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A travesty in New York–is help on the way?

By Sandy . . . When Johnny Brown was 18, he committed a felony which resulted in a sentence of five years’ imprisonment and five years’ parole.

Johnny served out his full sentence of incarceration, and his release date was January 30, 2015. Three months prior, he was told that he needed to submit the address to which he would be paroled. The state of New York places restrictions on parole housing for some convictions. Johnny wanted to go home, and his parents were eager to have him home. Unfortunately, home was not approved; it ticked the box for one of New York’s “no-nos.” It was 989 feet from a school, and New York’s exclusion zone around schools is 1,000 feet. Johnny’s conviction fell into the exclusion category.

Johnny had a cousin and several friends who offered Johnny housing, and one by one they were shot down. January 30 came, and Johnny was out of options. Since the family could not afford separate housing for Johnny, even if anything acceptable could be found, he would be released to homelessness.

Except. For Johnny’s category of crime, homelessness on parole is not allowed. It needs to be a specific, approved address.

Not to worry, said the New York prison system; we’ve got it covered. We have residential treatment facilities for this very purpose. Envisioning a half-way house, Johnny and his family were relieved.

Johnny was not moved to a residential treatment facility. He was moved to a different prison. He still lived in a cell, this one in general population. He was still locked up, with virtually every move dictated 24 hours a day. The requirements for a “residential treatment facility,” such as education, treatment, and work, were barely discernible. “Work” was inside the prison, not out.

He was still behind bars against his will, and there he would remain until the end of his parole period – which has been extended twice because of disciplinary action due to his violating certain prison rules, which in turn, at the whim of officials, violated the terms of his parole conditions and added time. His release date is now January 30, 2024.

Since he will then be required to register on the sex offender registry, his housing once more will need to be approved. The homes of family members and friends are still off limit. Any other affordable housing is virtually non-existent. At this point, the chances are he will become homeless.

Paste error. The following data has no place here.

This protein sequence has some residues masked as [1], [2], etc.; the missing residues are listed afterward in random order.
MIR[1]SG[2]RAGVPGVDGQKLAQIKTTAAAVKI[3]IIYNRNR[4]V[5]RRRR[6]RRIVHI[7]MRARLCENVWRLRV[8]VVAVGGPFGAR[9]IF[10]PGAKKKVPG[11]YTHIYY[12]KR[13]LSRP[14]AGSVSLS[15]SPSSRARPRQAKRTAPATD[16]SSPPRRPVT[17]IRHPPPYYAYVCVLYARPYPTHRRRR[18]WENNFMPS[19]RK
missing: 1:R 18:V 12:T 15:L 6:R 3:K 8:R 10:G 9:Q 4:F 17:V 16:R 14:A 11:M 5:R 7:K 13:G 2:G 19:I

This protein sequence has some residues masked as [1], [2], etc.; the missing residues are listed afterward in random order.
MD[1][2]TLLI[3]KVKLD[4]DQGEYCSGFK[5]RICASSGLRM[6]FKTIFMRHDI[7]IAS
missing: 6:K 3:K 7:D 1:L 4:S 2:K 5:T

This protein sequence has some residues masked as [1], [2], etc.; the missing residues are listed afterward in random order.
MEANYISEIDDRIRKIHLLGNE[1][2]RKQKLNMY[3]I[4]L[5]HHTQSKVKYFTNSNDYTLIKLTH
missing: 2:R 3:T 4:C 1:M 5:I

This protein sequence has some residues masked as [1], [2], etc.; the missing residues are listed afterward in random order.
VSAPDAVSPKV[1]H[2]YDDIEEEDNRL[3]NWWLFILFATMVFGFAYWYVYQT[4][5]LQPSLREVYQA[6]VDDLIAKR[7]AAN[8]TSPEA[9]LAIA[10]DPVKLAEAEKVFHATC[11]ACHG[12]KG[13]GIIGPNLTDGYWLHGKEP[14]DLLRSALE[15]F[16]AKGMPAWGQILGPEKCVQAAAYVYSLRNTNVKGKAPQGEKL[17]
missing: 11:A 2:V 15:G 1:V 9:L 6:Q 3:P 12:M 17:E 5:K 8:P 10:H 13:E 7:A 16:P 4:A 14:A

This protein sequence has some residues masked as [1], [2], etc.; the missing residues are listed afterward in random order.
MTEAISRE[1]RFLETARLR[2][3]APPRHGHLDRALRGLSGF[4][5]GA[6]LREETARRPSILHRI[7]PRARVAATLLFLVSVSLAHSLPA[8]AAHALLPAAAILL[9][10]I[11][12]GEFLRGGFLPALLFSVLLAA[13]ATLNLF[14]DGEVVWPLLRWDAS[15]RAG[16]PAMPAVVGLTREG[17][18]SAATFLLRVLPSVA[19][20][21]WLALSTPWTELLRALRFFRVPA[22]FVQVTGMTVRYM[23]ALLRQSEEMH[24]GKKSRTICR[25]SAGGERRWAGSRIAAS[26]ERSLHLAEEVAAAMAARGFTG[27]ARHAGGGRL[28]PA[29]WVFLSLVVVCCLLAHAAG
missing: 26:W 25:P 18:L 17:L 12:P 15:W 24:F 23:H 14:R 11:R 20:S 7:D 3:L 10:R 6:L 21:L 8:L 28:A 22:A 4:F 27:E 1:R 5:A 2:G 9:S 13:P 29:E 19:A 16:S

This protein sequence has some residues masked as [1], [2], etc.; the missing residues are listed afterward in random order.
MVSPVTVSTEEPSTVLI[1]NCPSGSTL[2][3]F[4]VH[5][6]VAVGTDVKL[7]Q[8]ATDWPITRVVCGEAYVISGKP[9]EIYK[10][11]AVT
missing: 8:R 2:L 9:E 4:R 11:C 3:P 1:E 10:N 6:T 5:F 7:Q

In the first section of a lengthy piece written by journalist Chris Gelardi, Johnny Brown, with some variance in details, is Jory Smith, whose story Gelardi posted October 17, 2023, at New York in Focus as part of a piece titled, “They Were Supposed to Be Free. Why Are They Locked up?”

In the same piece, he—Johnny–is Chris Gordon, another man with a sex crime conviction who has become so ill and incapacitated in prison that, with the absence of appropriate care and medical attention, he may not live to see the end of his time as a “parolee” and his actual release from prison, a release that will provide him nowhere to go but the streets. With conservative-driven policies becoming more prevalent, even shelters and care-homes are frequently off-limits.

Johnny Brown is the thousands of men who, for the past two-plus decades, have been kept in New York prisons past their latest official release date and up to the expiration of their end-of-parole date.

Mr. Gelardi concludes the first section of his excellent piece with these words from Jory:

“ ‘I’m under the impression that your readers won’t care,’ he wrote in a message to New York Focus and The Nation. ‘The general public and the courts want sex offenders off the streets at all costs, including violating the law and Constitution.’ “

To this, the journalist adds only, “It’s common for people to end up homeless after prison, and the legal authority that officials cite to keep him incarcerated is broad—’opening the doors’ for the state to indefinitely detain more and more people.”

Mr. Gerladi does leave us with a small gleam of hope. Traditionally extremely conservative, the New York Court system has historically given the DOC and equally conservative “tough-on-crime” lawmakers its full support and those expressing concern over the disregard for constitutional issues none. A sea-change is in the making, with criticism of these decisions coming from liberal Judge Rowan Wilson and from Supreme Court Justice Sonia Sotomayor at the refusal of the Court to hear a case dealing with the issue. She predicted that a similar case will come before the Court fairly soon, and hopefully it will at least receive a fair hearing.

Judge Rowan Wilson has recently been sworn in as Chief Justice of New York’s Court of Appeals.

The sun is a long way from bright and shining, but a glimmer of light is discernable through the clouds.

Sandy Rozek

Written by 

Sandy, a NARSOL board member, is communications director for NARSOL, editor-in-chief of the Digest, and a writer for the Digest and the NARSOL website. Additionally, she participates in updating and managing the website and assisting with a variety of organizational tasks.

2 Thoughts to “A travesty in New York–is help on the way?”

  1. AvatarSasha

    The revised correction law has allowed for this to occur. This goes against what post supervision is suppose to do. Staff does not care and neither does parole. The law has tied their hands. Now with the new migrant issues there will be no housing for them to go to.
    Start giving back regular bids.

    1. AvatarBrad

      Well what is causing all the confusion in the law is the Act of 1871 which gave the government the authority to change and ignore the constitutional rights of all American. If we can get that law overturned then us SO’s will have our constitutional rights back.

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